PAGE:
GAMA’s Priority Basin Project (PBP) assesses water quality in that part of the aquifer system used for drinking water, primarily public supply. Water quality in the primary aquifer system may differ from water quality in shallower and deeper parts of the aquifers. GAMA’s Domestic Well Project assesses water quality in the shallower parts of the aquifer system. Ongoing PBP assessments are being conducted in more than 120 basins throughout California.
The PBP assessments are based on a comparison of constituent concentrations in untreated groundwater with benchmarks established for the protection of human health and for aesthetic concerns. The PBP does not evaluate the quality of drinking water delivered to consumers.
The PBP uses two scientific approaches for assessing groundwater quality. The first approach uses a network of wells to statistically assess the status of groundwater quality. The second approach combines water-quality, hydrologic, geographic, and other data to help assess the factors that affect water quality. In the San Francisco Bay study unit, data were collected by the PBP in 2007 and from the CDPH database for 2004–2007. The PBP includes chemical analyses not generally available as part of regulatory compliance monitoring, including measurements at concentrations much lower than human-health benchmarks, and measurement of constituents that can be used to trace the sources and movement of groundwater.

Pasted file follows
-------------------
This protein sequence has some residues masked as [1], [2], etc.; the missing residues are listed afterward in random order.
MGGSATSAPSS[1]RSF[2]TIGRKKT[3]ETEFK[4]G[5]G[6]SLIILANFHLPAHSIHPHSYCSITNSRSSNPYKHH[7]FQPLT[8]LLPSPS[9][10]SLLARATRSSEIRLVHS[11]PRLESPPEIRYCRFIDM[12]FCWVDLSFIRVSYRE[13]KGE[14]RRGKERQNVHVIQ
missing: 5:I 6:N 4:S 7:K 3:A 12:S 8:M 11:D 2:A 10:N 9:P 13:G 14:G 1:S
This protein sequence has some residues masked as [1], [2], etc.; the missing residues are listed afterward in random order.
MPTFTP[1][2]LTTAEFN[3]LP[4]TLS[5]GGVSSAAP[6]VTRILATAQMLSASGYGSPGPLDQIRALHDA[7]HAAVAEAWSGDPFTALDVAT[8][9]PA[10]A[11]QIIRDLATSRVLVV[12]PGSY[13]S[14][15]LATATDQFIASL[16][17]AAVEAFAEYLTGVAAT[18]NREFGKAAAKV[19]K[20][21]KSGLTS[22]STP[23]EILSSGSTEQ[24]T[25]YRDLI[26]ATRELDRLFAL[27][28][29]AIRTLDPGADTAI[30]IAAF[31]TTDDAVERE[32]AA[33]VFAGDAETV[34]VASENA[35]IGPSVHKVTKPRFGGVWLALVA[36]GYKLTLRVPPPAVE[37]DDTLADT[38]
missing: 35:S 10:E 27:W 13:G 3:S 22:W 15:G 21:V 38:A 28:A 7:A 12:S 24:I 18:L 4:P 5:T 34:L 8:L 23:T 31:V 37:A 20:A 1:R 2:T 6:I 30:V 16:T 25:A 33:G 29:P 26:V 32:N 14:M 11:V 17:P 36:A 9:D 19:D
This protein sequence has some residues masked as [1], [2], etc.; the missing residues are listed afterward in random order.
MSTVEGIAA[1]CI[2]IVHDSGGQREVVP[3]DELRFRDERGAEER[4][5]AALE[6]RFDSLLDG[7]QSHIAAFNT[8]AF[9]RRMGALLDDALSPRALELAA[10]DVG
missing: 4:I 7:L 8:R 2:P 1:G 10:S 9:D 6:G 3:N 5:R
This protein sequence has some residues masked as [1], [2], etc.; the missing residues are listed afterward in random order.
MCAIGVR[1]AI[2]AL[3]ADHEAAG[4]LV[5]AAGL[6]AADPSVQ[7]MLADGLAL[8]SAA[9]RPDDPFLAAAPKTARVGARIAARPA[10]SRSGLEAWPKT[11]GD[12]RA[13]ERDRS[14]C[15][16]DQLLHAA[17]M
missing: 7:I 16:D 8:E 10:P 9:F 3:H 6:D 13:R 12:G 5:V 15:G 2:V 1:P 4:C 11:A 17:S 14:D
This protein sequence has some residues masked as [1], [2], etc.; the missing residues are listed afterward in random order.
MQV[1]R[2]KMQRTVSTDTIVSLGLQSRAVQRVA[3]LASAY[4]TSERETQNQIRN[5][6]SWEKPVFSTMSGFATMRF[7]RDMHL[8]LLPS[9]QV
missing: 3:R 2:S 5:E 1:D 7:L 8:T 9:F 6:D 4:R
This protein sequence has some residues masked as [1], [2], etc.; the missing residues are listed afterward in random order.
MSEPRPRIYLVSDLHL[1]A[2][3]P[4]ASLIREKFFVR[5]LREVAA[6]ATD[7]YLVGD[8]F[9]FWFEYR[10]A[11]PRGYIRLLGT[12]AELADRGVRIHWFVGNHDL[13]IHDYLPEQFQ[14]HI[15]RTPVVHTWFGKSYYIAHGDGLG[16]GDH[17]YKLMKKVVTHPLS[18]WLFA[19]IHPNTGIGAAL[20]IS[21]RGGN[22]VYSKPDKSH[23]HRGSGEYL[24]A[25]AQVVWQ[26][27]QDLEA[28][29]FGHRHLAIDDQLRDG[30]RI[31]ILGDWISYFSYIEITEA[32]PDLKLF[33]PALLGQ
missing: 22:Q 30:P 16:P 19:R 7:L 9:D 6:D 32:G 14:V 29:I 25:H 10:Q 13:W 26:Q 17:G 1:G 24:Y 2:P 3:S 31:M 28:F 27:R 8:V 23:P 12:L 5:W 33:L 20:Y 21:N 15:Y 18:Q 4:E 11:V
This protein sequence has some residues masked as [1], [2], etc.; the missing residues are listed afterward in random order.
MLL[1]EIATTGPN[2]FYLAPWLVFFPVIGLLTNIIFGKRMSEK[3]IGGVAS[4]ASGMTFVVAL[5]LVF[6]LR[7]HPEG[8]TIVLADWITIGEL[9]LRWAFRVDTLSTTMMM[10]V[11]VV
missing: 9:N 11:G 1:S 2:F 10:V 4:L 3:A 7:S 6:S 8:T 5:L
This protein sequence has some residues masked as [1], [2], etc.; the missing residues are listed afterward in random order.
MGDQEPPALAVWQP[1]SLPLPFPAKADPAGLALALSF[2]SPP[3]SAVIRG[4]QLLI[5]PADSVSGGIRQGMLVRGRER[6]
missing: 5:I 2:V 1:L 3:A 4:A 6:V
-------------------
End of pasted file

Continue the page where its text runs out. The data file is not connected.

California Department of Water Resources, 2003, California’s groundwater: California Department of Water Resources Bulletin 118, 246 p., accessed September 7, 2012, at http://www.water.ca.gov/groundwater/bulletin118/update2003.cfm.
Figuers, S., 1998, Groundwater study and water supply history of the East Bay Plain, Alameda and Contra Costa Counties, CA: Norfleet Consultants Project Number 971102, 90 p., accessed September 7, 2012, at http://www.waterboards.ca.gov/sanfranciscobay/water_issues/programs/groundwater/
Metzger, L.F., and Fio, J.L., 1997, Ground-water development and the effects on ground-water levels and water quality in the town of Atherton, San Mateo County, California: U.S. Geological Survey Water-Resources Investigations Report 97-4033, 31 p. (Also available at http://pubs.usgs.gov/wri/1997/4033/report.pdf.)
Parsons, M.C., Kulongoski, J.T., and Belitz, Kenneth, 2013, Status and understanding of groundwater quality in the San Francisco Bay groundwater basins, 2007—California GAMA Priority Basin Project: U.S. Geological Survey Scientific Investigations Report 2012-5248, 74 p. (Also available at http://pubs.usgs.gov/sir/2012/5248.)
Ray, M.C., Kulongoski, J.T., and Belitz, Kenneth, 2009, Ground-water quality data in the San Francisco Bay study unit, 2007—Results from the California GAMA Program: U.S. Geological Survey Data Series 396, 92 p. (Also available at http://pubs.usgs.gov/ds/396.)
First posted March 29, 2013
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Parsons, M.C., Kulongoski, J.T., and Belitz, Kenneth, 2013, Groundwater quality in the San Francisco Bay groundwater basins, California: U.S. Geological Survey Fact Sheet 2012–3111, 4 p.